How a Florida Teen Beat The Brain-Eating Amoeba
Doctors describe 16-year-old SebastianDeLeonas a walking miracle – he’s only the fourth person in the U.S. to survive an infection from the so-called brain-eating amoeba in the U.S.
Naegleria fowleri is extremely rare, but almost always fatal. DeLeon is a 16-year-old a camp counselor, and the Florida Department of Health thinks he got the infection in South Florida before his family came to visit Orlando’s theme parks.
Sebastian’s mother Brunilda Gonzalez thanked doctors at a press conference.
“We are so thankful that god has given us the miracle through this medical team and this hospital for having our son back and having him full of life,” Gonzalez said. “He’s a very energetic adventurous, wonderful teen. We’re so thankful for the gift of life.”
So many things had to go right for Gonzalez to get that gift of life. On a Friday, he had a bad headache. The next day at the theme parks, his parents decided this way more than just a migraine and took him to the emergency room at Florida Hospital for Children.
Doctors convinced the family to do spinal tap to rule out meningitis – even though he didn’t have a stiff neck, the telltale symptom. That’s when Sheila Black, the lab coordinator, looked at the sample and saw white blood cells. But then she took a second, longer look.
“We are all detectives,” Black said. “We literally had to look at this and study it for a while and watch for the movement because the amoeba can look like a white cell. So unless you’re actually visually looking for this and looking for the movement you’re gonna miss it.”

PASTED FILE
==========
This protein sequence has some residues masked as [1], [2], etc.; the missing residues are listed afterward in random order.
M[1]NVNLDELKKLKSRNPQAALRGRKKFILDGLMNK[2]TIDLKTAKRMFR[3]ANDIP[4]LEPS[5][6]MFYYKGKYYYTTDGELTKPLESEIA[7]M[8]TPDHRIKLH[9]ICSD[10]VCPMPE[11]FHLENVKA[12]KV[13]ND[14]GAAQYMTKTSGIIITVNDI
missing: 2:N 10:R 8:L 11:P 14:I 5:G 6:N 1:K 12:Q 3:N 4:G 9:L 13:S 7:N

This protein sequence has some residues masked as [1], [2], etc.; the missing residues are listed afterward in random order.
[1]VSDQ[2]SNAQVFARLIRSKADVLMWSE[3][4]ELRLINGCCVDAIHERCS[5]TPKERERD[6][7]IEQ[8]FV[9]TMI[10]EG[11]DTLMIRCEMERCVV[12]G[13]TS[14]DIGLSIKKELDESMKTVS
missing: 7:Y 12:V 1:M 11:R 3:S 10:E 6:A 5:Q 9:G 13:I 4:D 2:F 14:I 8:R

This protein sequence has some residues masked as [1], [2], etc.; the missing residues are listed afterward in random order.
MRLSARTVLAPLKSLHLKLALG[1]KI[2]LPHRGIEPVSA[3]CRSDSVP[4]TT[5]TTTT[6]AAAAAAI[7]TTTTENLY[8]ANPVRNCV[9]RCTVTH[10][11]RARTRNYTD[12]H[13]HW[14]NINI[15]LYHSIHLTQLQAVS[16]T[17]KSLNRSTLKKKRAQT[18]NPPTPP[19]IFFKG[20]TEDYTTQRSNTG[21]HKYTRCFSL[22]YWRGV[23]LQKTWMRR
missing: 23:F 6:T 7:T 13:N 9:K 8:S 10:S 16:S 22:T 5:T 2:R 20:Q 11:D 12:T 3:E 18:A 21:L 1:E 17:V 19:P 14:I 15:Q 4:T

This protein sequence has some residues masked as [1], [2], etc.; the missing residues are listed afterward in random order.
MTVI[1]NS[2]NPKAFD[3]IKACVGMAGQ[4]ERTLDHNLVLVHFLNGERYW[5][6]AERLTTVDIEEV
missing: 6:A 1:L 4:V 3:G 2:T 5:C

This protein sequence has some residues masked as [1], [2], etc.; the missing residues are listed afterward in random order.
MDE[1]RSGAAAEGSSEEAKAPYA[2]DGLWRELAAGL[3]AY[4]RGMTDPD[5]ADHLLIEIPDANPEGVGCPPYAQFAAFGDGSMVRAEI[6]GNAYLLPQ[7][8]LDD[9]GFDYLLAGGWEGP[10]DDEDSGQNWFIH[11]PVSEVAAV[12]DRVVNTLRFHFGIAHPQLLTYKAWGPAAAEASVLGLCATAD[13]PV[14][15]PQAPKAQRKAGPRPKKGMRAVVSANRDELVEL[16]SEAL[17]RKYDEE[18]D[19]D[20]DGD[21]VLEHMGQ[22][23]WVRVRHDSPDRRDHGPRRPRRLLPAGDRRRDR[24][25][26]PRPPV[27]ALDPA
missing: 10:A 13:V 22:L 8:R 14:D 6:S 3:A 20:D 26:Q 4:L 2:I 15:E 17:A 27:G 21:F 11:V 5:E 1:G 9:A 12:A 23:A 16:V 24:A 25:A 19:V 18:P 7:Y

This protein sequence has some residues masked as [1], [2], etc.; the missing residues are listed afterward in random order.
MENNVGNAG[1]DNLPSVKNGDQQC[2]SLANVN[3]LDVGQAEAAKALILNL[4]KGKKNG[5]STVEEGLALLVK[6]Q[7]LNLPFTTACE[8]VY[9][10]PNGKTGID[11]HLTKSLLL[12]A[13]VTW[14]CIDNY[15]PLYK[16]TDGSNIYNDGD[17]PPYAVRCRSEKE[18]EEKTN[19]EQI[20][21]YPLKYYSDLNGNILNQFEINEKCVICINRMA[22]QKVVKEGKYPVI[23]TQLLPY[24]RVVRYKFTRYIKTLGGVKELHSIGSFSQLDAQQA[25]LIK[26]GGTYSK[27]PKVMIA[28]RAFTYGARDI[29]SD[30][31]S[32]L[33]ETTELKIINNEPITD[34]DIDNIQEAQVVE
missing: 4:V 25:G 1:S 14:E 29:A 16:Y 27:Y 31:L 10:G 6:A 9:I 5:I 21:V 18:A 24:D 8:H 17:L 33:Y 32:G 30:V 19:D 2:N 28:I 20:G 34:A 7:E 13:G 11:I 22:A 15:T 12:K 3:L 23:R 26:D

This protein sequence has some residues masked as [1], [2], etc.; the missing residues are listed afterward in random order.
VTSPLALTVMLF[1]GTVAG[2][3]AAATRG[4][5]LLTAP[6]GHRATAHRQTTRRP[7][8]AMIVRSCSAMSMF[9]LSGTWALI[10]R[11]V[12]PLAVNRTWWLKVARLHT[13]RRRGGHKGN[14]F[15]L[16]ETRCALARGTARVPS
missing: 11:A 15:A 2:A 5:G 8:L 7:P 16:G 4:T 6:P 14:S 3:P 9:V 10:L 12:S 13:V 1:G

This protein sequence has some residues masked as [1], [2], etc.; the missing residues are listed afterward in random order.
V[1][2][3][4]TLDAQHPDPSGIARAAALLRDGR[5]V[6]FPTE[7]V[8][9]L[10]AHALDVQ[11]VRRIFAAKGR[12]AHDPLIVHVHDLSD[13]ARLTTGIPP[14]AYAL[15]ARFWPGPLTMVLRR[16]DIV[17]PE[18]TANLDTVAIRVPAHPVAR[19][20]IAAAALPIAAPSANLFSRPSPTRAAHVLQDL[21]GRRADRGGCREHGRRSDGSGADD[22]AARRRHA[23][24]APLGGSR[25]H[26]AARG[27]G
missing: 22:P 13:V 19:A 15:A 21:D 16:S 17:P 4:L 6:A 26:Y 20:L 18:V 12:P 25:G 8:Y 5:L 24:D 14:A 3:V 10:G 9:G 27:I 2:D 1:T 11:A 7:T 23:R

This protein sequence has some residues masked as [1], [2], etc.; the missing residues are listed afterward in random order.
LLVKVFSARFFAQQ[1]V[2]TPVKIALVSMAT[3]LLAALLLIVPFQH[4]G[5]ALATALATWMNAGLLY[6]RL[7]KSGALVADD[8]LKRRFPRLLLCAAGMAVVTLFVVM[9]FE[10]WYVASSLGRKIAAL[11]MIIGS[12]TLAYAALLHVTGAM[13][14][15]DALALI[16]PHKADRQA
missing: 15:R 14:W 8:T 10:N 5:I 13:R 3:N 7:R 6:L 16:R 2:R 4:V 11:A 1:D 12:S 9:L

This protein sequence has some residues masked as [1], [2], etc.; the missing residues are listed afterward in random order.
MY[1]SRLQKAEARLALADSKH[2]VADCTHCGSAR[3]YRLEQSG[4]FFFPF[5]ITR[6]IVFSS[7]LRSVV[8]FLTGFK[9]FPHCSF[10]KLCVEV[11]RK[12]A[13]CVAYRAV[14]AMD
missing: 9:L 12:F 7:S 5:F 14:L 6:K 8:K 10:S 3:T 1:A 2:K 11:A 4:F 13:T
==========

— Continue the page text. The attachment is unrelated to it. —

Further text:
That movement she saw triggered the alarm: This was an amoeba case. And that’s when the pharmacy reached out to a small Orlando drug company called Profounda. They have a drug called Impavido, originally developed as a cancer treatment, which the CDC has approved off-label use as a treatment for the Aomeba.
Profounda CEO Todd MacLaughlin got the call from the pharmacy, but he was out of town. So his son got in his car and drove the drug to Florida Hospital.
“Within 12 minutes he had picked up the product and was on the way to the hospital,” MacLaughlin said. “Everybody was in the right place at the right time.”
Sebastian DeLeon was given the drug as part of a cocktail, and doctors then started treatment: They induced him into a coma and lowered his body temperature to give the drugs time to work and slow the amoeba’s infection.
Dr. Humberto Liriano was emotional talking about the experience. They knew the odds were not in DeLeon’s favor when they placed him into a coma.
“The family when they came to me, immediately within four hours, I had to tell them to say their goodbyes,” Liriano said. “I had to tell them tell them, tell him everything you want to tell your child because I don’t know from the time I put him to sleep to the time I take the tube out, (if he) will he wake up.”
Sitting in the audience during this press conference was Steve Smelski. His son Jordan died two years ago at Florida Hospital for Children from the same amoeba. Since then they started the Jordan Smelski Foundation for Amoeba Awareness to raise the profile of Naegleria fowleri in the medical community and among parents. The foundation also encourages hospitals to stock the drug Impavido. Of the four known survivors of the brain-eating amoeba, three took Impavido as part of the cocktail.
Two years ago, the CDC flew the drug to Orlando for his son, but it arrived two hours after Jordan passed away. Doctors credit Smelski’s foundation for putting the amoeba on their radar screen.
“Today is awesome,” Smelski said. “Yes, we’ve been working almost two years on this, and it’s awesome to have a positive result. We just want to see more of them.”
For Sebastian DeLeon, now the fourth known survivor of the brain-eating amoeba, he will soon head to South Florida for rehab. But doctors are optimistic he’ll make a full recovery.
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